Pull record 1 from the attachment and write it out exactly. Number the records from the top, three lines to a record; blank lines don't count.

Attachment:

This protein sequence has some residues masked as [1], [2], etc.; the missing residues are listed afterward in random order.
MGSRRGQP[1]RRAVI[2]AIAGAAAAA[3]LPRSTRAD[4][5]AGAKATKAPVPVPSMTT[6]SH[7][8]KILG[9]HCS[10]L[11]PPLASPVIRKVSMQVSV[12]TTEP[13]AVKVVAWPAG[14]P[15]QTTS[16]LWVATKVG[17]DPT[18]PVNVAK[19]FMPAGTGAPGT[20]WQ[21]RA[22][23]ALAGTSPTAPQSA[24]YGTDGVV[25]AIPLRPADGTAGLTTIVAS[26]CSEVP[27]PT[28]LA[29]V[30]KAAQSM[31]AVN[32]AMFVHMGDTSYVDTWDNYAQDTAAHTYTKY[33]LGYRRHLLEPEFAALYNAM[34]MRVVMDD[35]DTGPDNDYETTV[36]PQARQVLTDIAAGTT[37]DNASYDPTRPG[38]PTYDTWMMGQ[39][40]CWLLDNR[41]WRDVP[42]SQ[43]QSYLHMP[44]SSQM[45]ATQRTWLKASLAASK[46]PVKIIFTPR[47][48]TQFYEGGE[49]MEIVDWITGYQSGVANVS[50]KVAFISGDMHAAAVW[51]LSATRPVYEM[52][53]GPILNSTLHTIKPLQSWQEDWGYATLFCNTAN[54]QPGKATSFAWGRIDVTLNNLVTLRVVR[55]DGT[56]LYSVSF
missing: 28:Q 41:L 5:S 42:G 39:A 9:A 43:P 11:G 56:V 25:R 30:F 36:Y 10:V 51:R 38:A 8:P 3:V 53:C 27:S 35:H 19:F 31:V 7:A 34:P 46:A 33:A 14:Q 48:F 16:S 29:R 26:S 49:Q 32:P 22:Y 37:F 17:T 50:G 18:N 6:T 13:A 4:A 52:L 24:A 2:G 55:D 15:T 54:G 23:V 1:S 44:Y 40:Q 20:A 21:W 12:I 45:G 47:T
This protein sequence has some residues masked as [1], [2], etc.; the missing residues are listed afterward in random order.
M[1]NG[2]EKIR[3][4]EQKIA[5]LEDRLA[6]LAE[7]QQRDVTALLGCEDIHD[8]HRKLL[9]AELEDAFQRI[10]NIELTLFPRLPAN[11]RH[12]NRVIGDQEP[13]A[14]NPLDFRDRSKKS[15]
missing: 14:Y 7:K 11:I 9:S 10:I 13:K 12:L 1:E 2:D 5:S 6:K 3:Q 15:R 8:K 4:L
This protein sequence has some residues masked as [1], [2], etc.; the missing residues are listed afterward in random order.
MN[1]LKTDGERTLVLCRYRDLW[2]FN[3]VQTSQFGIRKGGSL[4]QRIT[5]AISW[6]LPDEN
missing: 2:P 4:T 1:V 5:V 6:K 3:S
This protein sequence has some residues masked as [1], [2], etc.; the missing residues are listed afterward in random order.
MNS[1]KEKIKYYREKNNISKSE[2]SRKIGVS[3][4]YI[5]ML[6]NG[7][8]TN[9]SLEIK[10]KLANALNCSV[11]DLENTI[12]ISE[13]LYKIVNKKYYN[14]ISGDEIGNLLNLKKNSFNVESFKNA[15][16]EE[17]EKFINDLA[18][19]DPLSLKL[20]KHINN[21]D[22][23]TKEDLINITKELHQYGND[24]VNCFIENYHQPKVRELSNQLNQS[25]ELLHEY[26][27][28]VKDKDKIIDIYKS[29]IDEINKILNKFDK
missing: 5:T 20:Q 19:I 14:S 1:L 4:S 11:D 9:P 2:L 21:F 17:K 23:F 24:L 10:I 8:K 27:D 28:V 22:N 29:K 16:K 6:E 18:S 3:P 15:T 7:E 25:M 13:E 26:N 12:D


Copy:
This protein sequence has some residues masked as [1], [2], etc.; the missing residues are listed afterward in random order.
MGSRRGQP[1]RRAVI[2]AIAGAAAAA[3]LPRSTRAD[4][5]AGAKATKAPVPVPSMTT[6]SH[7][8]KILG[9]HCS[10]L[11]PPLASPVIRKVSMQVSV[12]TTEP[13]AVKVVAWPAG[14]P[15]QTTS[16]LWVATKVG[17]DPT[18]PVNVAK[19]FMPAGTGAPGT[20]WQ[21]RA[22][23]ALAGTSPTAPQSA[24]YGTDGVV[25]AIPLRPADGTAGLTTIVAS[26]CSEVP[27]PT[28]LA[29]V[30]KAAQSM[31]AVN[32]AMFVHMGDTSYVDTWDNYAQDTAAHTYTKY[33]LGYRRHLLEPEFAALYNAM[34]MRVVMDD[35]DTGPDNDYETTV[36]PQARQVLTDIAAGTT[37]DNASYDPTRPG[38]PTYDTWMMGQ[39][40]CWLLDNR[41]WRDVP[42]SQ[43]QSYLHMP[44]SSQM[45]ATQRTWLKASLAASK[46]PVKIIFTPR[47][48]TQFYEGGE[49]MEIVDWITGYQSGVANVS[50]KVAFISGDMHAAAVW[51]LSATRPVYEM[52][53]GPILNSTLHTIKPLQSWQEDWGYATLFCNTAN[54]QPGKATSFAWGRIDVTLNNLVTLRVVR[55]DGT[56]LYSVSF
missing: 28:Q 41:L 5:S 42:G 39:A 9:A 43:P 11:G 56:V 25:R 30:F 36:Y 10:V 51:R 38:A 8:P 3:V 53:C 27:S 35:H 19:F 31:V 7:A 34:P 46:A 33:A 14:Q 48:F 16:S 29:R 26:S 49:Q 32:P 22:Y 37:F 17:T 50:G 18:N 6:T 13:A 4:A 52:L 24:A 2:G 55:D 15:T 54:G 23:V 1:S 44:Y 40:Q 20:A 21:W 12:I 45:G 47:T